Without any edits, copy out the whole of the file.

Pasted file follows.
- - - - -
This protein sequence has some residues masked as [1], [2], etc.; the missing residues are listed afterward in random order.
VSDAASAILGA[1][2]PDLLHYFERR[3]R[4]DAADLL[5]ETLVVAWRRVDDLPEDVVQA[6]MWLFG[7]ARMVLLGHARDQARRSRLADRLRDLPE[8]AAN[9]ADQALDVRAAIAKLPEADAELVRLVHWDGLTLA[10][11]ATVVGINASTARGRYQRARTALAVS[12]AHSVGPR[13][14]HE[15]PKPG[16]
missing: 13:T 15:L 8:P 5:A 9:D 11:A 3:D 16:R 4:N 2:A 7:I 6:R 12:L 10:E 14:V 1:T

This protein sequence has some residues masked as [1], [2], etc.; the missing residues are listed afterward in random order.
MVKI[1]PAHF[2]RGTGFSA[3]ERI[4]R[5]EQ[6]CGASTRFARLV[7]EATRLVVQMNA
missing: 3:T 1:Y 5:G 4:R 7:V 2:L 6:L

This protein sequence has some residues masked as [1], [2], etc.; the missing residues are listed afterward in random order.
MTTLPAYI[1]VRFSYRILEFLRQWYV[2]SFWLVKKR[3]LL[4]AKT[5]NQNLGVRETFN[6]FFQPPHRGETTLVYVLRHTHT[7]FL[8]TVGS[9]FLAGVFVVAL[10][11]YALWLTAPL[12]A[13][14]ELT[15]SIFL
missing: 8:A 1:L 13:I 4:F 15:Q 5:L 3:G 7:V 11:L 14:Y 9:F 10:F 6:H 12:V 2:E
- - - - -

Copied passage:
This protein sequence has some residues masked as [1], [2], etc.; the missing residues are listed afterward in random order.
VSDAASAILGA[1][2]PDLLHYFERR[3]R[4]DAADLL[5]ETLVVAWRRVDDLPEDVVQA[6]MWLFG[7]ARMVLLGHARDQARRSRLADRLRDLPE[8]AAN[9]ADQALDVRAAIAKLPEADAELVRLVHWDGLTLA[10][11]ATVVGINASTARGRYQRARTALAVS[12]AHSVGPR[13][14]HE[15]PKPG[16]
missing: 13:T 15:L 8:P 5:A 9:D 11:A 3:D 16:R 4:N 2:A 7:I 6:R 12:L 10:E 14:V 1:T

This protein sequence has some residues masked as [1], [2], etc.; the missing residues are listed afterward in random order.
MVKI[1]PAHF[2]RGTGFSA[3]ERI[4]R[5]EQ[6]CGASTRFARLV[7]EATRLVVQMNA
missing: 3:T 1:Y 5:G 4:R 7:V 2:L 6:L

This protein sequence has some residues masked as [1], [2], etc.; the missing residues are listed afterward in random order.
MTTLPAYI[1]VRFSYRILEFLRQWYV[2]SFWLVKKR[3]LL[4]AKT[5]NQNLGVRETFN[6]FFQPPHRGETTLVYVLRHTHT[7]FL[8]TVGS[9]FLAGVFVVAL[10][11]YALWLTAPL[12]A[13][14]ELT[15]SIFL
missing: 8:A 1:L 13:I 4:F 15:Q 5:L 3:G 7:V 11:L 14:Y 9:F 10:F 6:H 12:V 2:E